Ten U.S. Park Police officers trooped into the Capitol Hill office of Rep. Stan Parris (R-Va.) yesterday to protest what they charged is an inadequate effort by park police to halt drug trafficking in federal parks in the Washington area.
The officers, mostly union representatives, told Parris' aides that the Park Service has sought to play down the extent of the drug problem, abolishing or decimating special units set up to make a concerted attack on it and reducing the overall number of officers in the Washington area.
"It the trafficking is open, and you're so short of manpower, it's hard for two officers to make an arrest in a crowd of 100 people. It's dangerous," one of the officers, who asked not to be named, told a reporter. He said there is widespread drug dealing in the parks, leading to rapes, assaults, and deaths from drug overdoses.
"We are the only department in the area that doesn't have a vice squad," another officer said. "The Reagan administration is fighting drugs all over except in front of its nose."
James C. Lindsey, deputy chief commander of the park police operations division, acknowledged yesterday that the number of officers has declined because of budget cuts, but said the police effort to attack the drug problem has not been diminished.
Lindsey, asserting there is no need for a vice squad, said many of the same functions can be handled by officers on patrol. "If somebody has said don't lock somebody up, I want to hear about it," he said.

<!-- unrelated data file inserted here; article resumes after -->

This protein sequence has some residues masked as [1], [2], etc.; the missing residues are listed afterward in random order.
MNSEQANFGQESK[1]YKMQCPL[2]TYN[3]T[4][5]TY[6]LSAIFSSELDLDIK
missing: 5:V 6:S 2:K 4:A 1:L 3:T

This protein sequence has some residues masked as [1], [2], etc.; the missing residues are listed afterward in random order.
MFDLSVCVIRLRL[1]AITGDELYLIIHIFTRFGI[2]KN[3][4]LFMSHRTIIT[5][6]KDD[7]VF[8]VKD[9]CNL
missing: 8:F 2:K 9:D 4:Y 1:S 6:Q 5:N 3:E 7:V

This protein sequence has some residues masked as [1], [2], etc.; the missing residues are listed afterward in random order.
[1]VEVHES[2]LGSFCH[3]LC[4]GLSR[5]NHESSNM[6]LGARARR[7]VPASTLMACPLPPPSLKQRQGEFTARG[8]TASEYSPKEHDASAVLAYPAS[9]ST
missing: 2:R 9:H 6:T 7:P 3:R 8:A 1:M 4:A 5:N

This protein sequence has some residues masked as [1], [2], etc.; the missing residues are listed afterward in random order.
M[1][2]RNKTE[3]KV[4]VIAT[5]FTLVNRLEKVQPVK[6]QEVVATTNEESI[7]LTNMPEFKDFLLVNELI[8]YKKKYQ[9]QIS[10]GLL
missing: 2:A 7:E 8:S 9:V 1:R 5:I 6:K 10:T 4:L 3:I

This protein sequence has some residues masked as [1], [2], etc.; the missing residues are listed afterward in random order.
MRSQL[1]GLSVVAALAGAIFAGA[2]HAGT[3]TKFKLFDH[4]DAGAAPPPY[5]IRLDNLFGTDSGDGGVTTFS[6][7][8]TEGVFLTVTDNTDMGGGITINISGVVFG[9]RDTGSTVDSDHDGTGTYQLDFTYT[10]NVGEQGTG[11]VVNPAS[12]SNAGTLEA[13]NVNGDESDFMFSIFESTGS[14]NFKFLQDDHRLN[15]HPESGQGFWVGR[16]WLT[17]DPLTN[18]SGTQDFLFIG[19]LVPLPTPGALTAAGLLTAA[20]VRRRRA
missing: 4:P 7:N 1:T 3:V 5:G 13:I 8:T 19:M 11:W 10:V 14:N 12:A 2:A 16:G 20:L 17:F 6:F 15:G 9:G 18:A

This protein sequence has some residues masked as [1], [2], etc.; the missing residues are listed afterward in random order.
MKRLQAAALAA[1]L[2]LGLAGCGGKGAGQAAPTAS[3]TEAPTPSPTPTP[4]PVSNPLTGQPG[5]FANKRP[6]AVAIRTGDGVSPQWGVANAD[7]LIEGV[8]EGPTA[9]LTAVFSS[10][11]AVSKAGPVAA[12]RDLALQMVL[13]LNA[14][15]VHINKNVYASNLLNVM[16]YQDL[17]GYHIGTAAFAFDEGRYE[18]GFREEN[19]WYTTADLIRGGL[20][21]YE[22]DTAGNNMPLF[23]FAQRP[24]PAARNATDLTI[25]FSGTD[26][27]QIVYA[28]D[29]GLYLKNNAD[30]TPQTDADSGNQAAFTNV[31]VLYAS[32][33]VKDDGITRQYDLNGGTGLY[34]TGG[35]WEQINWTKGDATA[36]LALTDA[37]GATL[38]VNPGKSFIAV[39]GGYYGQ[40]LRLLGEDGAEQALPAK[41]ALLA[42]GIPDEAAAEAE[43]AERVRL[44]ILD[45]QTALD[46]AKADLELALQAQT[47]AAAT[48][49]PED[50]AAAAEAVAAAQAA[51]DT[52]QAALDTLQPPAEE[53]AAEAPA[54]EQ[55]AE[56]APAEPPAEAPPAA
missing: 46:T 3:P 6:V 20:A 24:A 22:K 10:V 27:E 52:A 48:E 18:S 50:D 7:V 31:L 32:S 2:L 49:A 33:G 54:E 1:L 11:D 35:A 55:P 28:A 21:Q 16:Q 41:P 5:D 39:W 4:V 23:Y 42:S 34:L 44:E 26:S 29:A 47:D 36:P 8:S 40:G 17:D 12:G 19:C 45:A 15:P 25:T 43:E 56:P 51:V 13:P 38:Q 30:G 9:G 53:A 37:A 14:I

"The drug problems in federal parks are no different from the rest of the community . . . . The officers are constantly making arrests," Lindsey said. "You're dealing with perceptions. What is a big drug problem in the park? It's a question of priorities and resources."
Several of the protesting officers told a reporter yesterday that they decided to go to the congressman after two park police officers were injured Thursday while investigating a complaint that a man was selling drugs to visiting South Carolina schoolchildren on the Washington Monument Grounds. The man, Kenneth Vines, 19, of Baltimore, died after an exchange of gunfire with the officers.
"We thought we would get a better response from the Hill" than by taking the complaint through channels, said one of the protesting officers, who asked not to be named.
In particular, the officers told a Parris aide that parks along the George Washington Memorial Parkway, Meridian Hill Park, Franklin Park, Anacostia Park, East and West Potomac parks, and Rock Creek Park are areas where there are drug transactions and addicts openly shoot up heroin, cocaine and other drugs.
Last year, one of the officers said, park police investigated 1,653 incidents involving drugs in the Washington area. Figures for the previous year were not immediately available.
In February, a park police task force on narcotics was abolished after it had made several arrests of drug dealers, according to one of the protesting officers. Over the past three years, he said, the number of officers has been cut by 58 positions to 410 officers.
Another officer said a tactical unit of up to 10 officers last year made as many as 133 arrests in Franklin Park at 14th and I streets NW, a one-square-block area. Now, there are only five such officers assigned to the unit, and arrests in the park have dropped, he said, adding, "If you need saturation, we don't have it."
"They want you to make an arrest when you see a crime. When you actively look for the crimes, then you raise the statistics, which they don't like," he said.
Parris, a member of the Select Committee on Narcotics and Drug Abuse, asked yesterday for a meeting with Interior Secretary James G. Watt to discuss the charges. The meeting is to take place this week, he said.